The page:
The Case Against Dynasties

Dynasties are fun. They create cocky fanbases, animosity towards dynastic franchises and fanbases, and serve as a microcosm for the wealth-to-poverty ratio in America.

But can dynasties successfully exist in modern-day professional sports?

Fans of the Pittsburgh Steelers, New England Patriots, Los Angeles Lakers, and San Antonio Spurs probably think so, but do they really?

Let’s start from the beginning. What is a dynasty?

Webster.com defines a dynasty as “a succession of rulers in the same line of descent; a powerful group or family that maintains its position for a considerable time.”

The first definition is obviously tailored toward monarchical rule and political power. Still, it translates okay to professional sports. “Succession of rulers” could also be “a team that rules the league with tenure.” Succession implies that the power is hereditary and passed down within the family (I use family in the loosest sense possible). Consider “in the same line of descent” as a consistent form of succession; in sports, “same line of descent” translates to team. They come from the same team.

But the definition that fits more appropriately is the second one. Dynasties in professional sports are powerful groups or families (teams) that maintain their positions (at the top of the sport) for a considerable time.

Where we have some trouble is when we trying to figure out what “a considerable time means.” In sports, careers are short. Because of that, dynasties should consume roughly 30-40% of one’s time spent in their respective sport. While that’s impossible to determine, considering that some players never make it past their rookie training camp, and others remain relvant until their late 30’s, we can argue that 4-5 years will encompass 30-40% of one’s career. We have to err with the medium, not the extreme.

Since we defined dynasties, let’s look at the teams in the past ten years that have come closest to becoming one.

Pittsburgh Steelers (2006, 2009)

Pittsburgh somehow managed to win 2 Superbowls. Going by our definition and translation, the Steelers fail to qualify as a dynasty. They won 2 Superbowls in a decade (or in 2 decades, if we arbitrarily add the ’90’s into the mix), and they didn’t even do it back-to-back. On top of that, in years that they did win the Superbowl, they followed up with seasons where they didn’t even qualify for the playoffs.

Dynasty rating: 1.67777777

New England Patriots (2002, 2004, 2005)

The Patriots are the closest thing the NFL has come to a real dynasty since the Dallas Cowboys of the ’90’s. A franchise with more recent success than the Steelers, New England won a title at the beginning of the millennium, won back-to-backs just after being a year removed from the Superbowl, and then followed those championships up with a slew of playoff appearances, and even one Superbowl loss. As far as dynasties go, they’re the closest thing the NFL will see in a long time.

But things change. Teams get used to your talent, counter it with their own talent, and then dynasties dissolve (as I am writing this, Lou Williams just made a potential game-winning three-pointer to extend the Miami-Philly series another game. In the words of Andre 3000, that was ICE COLD.). That’s what happened to New England who, while enjoying tremendous regular season success in seasons when they didn’t win the Superbowl, has failed to make it to or win the big game since winning it all in 2005.

Dynasty rating: 5.98

San Antonio Spurs (2003, 2005, 2007)

Like most NBA fans know, the Spurs are old. They have never won back-to-back NBA Championships. Instead, they’ve won every other year for three years. In the past 10 years, they have 3 NBA championships. Technically, they qualify as a dynasty in the sense that 30% of a 10-year career witnessed a banner raising in San Antonio. For all intents and purposes, they meet the standards for an NBA dynasty. The asterisk that they inherit (besides the one attached to their ’99 championship, since it was a lockout season) stems from their inability to remain successive. Virtually the same core team for the past 10 years, with Tim Duncan and Greg Popovich as premier mainstays, the Spurs are a de facto dynasty.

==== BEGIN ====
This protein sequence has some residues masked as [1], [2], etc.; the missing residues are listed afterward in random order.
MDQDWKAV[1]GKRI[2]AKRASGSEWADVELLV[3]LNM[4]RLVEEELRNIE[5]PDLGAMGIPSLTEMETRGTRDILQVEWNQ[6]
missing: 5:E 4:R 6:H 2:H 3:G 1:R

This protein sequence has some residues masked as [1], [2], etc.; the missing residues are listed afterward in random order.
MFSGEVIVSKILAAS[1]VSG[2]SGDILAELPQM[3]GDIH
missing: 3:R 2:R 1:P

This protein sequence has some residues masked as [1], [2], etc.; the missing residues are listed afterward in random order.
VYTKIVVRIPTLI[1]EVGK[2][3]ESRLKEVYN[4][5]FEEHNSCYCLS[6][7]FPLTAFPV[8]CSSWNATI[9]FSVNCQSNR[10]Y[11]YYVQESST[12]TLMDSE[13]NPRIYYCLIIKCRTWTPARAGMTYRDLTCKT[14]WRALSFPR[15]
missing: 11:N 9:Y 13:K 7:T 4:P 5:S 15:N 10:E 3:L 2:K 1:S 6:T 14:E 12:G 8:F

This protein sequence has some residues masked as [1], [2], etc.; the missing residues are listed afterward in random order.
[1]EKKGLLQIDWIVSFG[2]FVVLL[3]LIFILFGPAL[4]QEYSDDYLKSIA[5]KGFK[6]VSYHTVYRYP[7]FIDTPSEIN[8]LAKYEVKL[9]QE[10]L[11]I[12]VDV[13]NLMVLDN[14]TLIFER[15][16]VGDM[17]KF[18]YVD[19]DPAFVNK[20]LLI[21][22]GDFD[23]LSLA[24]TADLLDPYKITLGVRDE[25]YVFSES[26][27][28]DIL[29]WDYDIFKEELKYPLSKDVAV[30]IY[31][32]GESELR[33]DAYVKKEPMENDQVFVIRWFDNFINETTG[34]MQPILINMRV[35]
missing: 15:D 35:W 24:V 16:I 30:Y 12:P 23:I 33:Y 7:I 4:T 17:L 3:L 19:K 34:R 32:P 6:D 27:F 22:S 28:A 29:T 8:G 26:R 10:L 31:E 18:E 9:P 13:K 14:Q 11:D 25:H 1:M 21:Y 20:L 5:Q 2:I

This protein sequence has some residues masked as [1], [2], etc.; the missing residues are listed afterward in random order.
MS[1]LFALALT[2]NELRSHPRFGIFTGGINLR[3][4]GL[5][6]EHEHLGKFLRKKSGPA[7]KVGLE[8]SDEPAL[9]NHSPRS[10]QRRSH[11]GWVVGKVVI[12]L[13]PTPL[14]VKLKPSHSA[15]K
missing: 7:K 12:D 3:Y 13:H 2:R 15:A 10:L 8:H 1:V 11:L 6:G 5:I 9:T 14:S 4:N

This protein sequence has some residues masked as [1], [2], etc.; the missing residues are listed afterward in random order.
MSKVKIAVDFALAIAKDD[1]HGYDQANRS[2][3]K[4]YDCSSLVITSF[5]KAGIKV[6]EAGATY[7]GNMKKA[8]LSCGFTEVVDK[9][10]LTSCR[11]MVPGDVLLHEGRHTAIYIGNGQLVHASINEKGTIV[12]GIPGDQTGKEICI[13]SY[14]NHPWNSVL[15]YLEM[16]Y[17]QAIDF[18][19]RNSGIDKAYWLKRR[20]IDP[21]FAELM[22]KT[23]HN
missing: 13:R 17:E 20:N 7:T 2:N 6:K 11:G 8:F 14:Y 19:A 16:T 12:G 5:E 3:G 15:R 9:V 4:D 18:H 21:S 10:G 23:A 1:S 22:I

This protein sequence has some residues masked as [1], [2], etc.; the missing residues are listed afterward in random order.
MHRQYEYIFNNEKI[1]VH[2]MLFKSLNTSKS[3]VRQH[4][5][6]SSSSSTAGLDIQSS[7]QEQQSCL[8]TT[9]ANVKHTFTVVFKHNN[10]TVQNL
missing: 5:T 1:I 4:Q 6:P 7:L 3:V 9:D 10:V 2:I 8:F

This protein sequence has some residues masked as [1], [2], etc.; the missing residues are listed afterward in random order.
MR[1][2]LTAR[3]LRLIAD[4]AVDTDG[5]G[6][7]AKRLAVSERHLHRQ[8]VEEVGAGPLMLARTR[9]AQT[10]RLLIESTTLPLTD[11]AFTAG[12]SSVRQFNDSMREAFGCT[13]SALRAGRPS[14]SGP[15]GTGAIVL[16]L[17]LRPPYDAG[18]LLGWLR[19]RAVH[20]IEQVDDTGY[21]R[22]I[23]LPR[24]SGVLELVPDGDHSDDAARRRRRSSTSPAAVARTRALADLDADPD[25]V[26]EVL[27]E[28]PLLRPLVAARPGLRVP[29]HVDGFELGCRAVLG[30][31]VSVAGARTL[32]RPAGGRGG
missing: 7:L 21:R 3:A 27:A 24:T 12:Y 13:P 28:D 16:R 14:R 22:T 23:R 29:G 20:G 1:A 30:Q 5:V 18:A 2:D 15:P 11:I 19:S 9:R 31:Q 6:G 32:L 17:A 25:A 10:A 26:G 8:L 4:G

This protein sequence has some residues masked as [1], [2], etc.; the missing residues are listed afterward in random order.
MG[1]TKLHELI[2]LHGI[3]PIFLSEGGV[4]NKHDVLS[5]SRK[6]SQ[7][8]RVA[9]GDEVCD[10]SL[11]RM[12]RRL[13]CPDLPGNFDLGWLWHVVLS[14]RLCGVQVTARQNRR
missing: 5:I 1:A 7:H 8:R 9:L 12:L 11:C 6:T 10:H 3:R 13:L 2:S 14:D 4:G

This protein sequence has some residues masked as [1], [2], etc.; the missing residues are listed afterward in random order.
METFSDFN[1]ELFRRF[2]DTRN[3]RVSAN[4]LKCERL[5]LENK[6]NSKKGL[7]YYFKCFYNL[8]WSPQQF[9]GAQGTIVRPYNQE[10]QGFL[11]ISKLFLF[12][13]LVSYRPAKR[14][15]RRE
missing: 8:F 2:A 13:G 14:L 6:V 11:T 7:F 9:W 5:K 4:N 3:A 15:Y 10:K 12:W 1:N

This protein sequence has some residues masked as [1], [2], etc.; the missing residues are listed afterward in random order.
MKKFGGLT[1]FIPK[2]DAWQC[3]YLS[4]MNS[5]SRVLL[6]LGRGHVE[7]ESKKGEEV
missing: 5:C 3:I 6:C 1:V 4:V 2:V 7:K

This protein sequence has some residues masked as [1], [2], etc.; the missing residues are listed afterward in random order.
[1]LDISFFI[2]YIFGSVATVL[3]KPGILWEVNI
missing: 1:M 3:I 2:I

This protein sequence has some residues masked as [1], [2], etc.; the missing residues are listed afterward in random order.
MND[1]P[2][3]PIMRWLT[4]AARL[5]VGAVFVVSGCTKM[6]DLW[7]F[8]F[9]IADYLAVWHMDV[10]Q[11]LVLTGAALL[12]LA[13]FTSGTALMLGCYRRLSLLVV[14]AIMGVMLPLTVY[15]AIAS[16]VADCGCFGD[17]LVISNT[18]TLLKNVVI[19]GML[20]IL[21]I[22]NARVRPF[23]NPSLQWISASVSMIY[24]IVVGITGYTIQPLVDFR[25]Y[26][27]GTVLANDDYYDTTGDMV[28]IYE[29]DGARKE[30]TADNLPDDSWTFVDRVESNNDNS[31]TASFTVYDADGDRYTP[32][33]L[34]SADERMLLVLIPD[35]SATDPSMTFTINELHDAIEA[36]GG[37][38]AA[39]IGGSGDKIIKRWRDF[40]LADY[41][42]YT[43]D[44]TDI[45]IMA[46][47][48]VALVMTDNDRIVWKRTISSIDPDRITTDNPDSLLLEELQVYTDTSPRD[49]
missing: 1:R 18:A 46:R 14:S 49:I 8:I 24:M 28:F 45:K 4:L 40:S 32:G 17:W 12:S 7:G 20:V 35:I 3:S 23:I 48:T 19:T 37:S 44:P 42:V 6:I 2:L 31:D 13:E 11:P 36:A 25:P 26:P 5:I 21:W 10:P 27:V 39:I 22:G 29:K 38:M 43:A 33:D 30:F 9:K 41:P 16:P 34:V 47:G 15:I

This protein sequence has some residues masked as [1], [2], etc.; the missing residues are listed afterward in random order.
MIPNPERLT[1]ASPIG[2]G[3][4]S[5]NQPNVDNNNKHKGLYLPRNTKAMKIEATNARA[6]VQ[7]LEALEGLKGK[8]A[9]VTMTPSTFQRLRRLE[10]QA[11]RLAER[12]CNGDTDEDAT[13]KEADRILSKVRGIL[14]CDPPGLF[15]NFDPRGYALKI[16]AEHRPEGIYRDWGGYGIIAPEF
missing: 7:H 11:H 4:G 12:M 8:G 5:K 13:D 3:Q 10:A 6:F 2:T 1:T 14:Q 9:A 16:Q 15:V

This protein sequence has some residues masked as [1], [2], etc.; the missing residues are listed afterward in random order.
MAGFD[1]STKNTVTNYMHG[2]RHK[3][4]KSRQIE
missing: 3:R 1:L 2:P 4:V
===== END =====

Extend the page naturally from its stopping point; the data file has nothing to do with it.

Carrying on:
Ask Tim Duncan how easy it is to start a dynasty. He's secretly assassinated every teammate from his title-less teams except for Tony and Manu.

They haven’t missed the playoffs in the Tim Duncan Era, and have won 4 championships since he arrived, 3 coming in the past 10 years, and all 3 coming within 2 years of each other.

Dynasty rating: 6.99

Los Angeles Lakers (2000, 2001, 2002; 2009, 2010)

It’s hard to argue against the Lakers being a dynasty at some point in the past decade. 2011 not withstanding (we narrowed the focus to decades), the Lakers have won 5 of 10 NBA Championships, and in two sets of succession. Per the definition of dynasty, the Lakers meet the standards. Winning 3 at the beginning of the decade and then 2 in a row at the end of the decade works against them.

What gets lost in the all-or-nothing, black-and-white mentality, however, is that they competed in 2 championship series that they didn’t win in 2004 and 2008. So, even though the math is a little bit hazy, the Lakers won 3, lost 2, then won 2 more. But for three successive years, the Lakers were in rebuilding mode, finishing 34-48, 45-37, and then 42-40. Despite the championship rings, those are not dynastic numbers. They are successive in that the common denominator for all 5 ring-winning teams is the combination of Phil Jackson, Kobe Bryant, and Derek Fisher. They even exceeded the 30-40% standard that they were supposed to, winning closer to 50%. But it would be an egregious oversight to ignore the 3 consecutive seasons shrouded in mediocrity and, more importantly, collective insignificance (not individualistically, though. Kobe torched the league in the last two years of the three-year stint of mediocrity, breaking individual scoring records left and right).

Dynasty Rating: 7.77 (in honor of their 7 Finals appearances in 10-11 years)

You might be asking yourself, or screaming obscenities at your computer that are directed to me, what a dynasty is, then.

If the Patriots and Spurs aren’t an official dynasty after 3 and 4 championships in 10-11 years, who is? If the Lakers, who have 5 NBA championships, still have an asterisk by their 7.77 rating, then what gives?

Maybe dynasties are relative. Maybe I’m paying way too much attention to minute details like numbers, definitions, and the like. Maybe we should curve our standards like professors in difficult classes because the task is improbable, sometimes even impossible.

In an age where free agency, salary caps, and collusion run the gauntlet on who plays where, the factors that determine where key players decide to sign are wide-ranging.

But when fans and analysts think a certain team will rule with an iron fist over their “peers,” they’re guilty of buying into hype.